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Help us ensure that everyone in Washington has the opportunity to live a longer, healthier life.

American Heart Association marks 100 years

100 years

On Monday, June 10, 2024 the American Heart Association staff in Washington celebrated 100 years and recognized lead donors and supporters.

Cultivating a Healthier South Park

Cultivating a Healthier South Park

South Park faces higher rates of heart disease than other Seattle neighborhoods due to racially discriminatory practices. The American Heart Association worked with Cultivate South Park to help combat health inequities by providing more nutritious cultural food staples.

High Blood Pressure Inequities Among Korean Americans

Addressing High Blood Pressure Inequities Among Korean Americans

Korean Americans experience higher rates of hypertension than other Americans or Korean individuals living in Korea due to a lack of culturally congruent medical care. To help bridge the gap, the American Heart Association collaborated with Advanced FamilyCare Medicine to establish a self-monitoring blood pressure program.


In the past 100 years, the American Heart Association and its community of supporters have accomplished an astonishing amount in the fight against heart disease and stroke. However, our journey is far from over. As we enter our second century of work together, we’re more dedicated than ever to finding and funding the next big scientific breakthrough in cardiovascular research.
Father and daughter

Events in Your Area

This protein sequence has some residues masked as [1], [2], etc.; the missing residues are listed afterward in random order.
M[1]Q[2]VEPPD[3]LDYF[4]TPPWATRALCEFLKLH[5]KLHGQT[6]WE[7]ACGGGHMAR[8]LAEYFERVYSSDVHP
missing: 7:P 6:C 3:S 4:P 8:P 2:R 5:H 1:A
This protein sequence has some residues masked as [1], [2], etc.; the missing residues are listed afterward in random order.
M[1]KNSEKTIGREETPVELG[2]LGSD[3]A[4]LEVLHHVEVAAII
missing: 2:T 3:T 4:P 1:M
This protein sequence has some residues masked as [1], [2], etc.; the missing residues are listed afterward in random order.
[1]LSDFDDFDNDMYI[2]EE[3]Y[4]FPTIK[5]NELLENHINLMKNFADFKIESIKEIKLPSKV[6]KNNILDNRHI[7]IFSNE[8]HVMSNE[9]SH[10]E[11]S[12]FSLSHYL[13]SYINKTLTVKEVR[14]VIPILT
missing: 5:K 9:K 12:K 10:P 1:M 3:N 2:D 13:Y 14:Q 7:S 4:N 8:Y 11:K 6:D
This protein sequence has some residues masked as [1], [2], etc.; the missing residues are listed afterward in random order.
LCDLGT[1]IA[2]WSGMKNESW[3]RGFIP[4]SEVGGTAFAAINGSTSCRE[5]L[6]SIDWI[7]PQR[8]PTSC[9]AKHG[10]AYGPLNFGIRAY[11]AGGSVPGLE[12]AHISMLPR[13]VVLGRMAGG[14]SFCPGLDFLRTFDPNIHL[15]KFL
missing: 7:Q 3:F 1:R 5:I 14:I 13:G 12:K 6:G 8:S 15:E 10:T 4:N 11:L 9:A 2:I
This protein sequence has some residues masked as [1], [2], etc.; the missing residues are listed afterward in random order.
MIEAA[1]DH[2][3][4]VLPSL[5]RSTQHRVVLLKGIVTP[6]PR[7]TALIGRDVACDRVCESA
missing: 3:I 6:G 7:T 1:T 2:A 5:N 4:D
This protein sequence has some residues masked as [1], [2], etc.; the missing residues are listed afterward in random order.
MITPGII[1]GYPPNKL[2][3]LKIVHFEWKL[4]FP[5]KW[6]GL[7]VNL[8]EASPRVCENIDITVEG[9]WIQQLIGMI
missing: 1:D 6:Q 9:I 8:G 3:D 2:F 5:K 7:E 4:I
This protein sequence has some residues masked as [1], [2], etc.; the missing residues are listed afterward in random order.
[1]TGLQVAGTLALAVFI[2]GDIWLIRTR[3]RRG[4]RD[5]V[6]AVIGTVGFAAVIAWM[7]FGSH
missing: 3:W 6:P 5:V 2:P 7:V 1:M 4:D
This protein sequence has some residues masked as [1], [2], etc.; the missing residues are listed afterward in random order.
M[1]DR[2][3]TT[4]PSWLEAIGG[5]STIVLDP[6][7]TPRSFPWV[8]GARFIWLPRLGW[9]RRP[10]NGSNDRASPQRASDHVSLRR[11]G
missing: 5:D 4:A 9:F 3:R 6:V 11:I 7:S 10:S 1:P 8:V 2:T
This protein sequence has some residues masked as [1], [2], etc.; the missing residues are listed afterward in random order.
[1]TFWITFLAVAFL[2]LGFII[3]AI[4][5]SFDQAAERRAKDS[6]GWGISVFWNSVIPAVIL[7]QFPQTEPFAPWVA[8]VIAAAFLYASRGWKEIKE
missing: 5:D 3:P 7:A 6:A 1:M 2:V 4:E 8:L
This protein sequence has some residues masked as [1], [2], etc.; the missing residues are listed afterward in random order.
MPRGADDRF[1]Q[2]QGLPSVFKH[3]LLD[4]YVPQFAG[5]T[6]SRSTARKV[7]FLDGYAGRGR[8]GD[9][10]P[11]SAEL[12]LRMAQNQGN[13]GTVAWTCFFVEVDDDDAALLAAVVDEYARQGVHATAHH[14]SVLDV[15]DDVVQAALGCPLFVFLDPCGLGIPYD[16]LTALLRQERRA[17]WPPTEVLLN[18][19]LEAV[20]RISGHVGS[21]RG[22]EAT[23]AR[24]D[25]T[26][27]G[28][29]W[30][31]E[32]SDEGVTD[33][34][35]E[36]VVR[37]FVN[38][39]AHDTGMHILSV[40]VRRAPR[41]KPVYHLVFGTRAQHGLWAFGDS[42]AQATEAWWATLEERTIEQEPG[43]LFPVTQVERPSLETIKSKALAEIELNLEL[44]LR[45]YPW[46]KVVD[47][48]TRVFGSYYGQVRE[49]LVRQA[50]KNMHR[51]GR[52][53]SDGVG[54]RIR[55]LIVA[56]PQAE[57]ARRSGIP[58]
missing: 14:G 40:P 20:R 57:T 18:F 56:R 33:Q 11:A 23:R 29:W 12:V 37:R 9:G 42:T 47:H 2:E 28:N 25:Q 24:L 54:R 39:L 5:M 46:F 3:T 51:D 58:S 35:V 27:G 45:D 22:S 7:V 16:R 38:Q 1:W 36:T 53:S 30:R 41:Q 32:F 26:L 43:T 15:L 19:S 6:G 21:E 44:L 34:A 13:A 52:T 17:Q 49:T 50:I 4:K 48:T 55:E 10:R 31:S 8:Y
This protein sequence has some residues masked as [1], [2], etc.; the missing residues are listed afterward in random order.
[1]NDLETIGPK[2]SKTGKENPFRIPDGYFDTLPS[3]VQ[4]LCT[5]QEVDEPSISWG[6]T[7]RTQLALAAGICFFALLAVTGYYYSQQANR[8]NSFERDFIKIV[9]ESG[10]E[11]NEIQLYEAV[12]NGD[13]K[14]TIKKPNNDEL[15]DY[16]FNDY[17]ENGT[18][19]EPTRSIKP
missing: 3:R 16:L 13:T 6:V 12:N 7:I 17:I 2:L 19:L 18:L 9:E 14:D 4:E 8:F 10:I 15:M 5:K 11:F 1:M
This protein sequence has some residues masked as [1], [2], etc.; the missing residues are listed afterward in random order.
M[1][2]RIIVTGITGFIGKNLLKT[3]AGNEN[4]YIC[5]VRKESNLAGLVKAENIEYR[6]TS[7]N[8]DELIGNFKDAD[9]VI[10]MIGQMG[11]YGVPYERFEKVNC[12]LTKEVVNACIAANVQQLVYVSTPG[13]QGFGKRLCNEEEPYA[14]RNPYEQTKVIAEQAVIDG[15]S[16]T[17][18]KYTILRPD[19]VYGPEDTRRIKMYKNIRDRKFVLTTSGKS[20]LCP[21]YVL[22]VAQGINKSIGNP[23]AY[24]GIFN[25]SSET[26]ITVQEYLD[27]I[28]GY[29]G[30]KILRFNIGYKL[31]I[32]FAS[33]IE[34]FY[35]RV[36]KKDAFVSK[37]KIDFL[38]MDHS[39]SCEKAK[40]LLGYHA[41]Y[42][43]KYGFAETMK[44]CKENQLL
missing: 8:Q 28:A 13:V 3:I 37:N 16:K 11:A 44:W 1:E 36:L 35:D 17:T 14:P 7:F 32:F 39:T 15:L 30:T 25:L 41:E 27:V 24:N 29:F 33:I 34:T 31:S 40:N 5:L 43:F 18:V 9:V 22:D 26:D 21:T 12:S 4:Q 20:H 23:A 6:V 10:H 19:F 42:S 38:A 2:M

Puget Sound Heart and Stroke Walk - Seattle

Location: Seattle Center

Date: Saturday, September 21, 2024 - 08:30 AM


Puget Sound Heart and Stroke Walk - Tacoma

Location: Cheney Stadium

Date: Saturday, September 28, 2024 - 08:30 AM


Puget Sound Hypertension Summit

Location: Hilton Bellevue

Date: Wednesday, October 30, 2024 - 08:00 AM


In Your Community

As a relentless force for longer, healthier lives, the American Heart Association Washington team joins forces with local organizations and clinics to advocate for and increase health equity.

Our collective efforts address pervasive drivers of health disparities, including discrimination and inadequate access to nutrition and quality health care. This work helps equip communities with the systems, resources and health education to achieve optimal heart health.

Throughout Washington State, our efforts to create avenues for greater access to care, increase access to nutritious, culturally relevant foods, develop blood pressure self-measuring programs and tobacco and e-cigarette education and prevention have impacted the lives of millions of Washingtonians. The pursuit of health equity requires listening, collaboration and coordination. We continue to evolve our efforts as we learn from volunteers, supporters and partners to best support our community.

What did donors and volunteers like you help us accomplish during our last fiscal year? Check out our Community Impact Year in Review to see the amazing impact of your donations.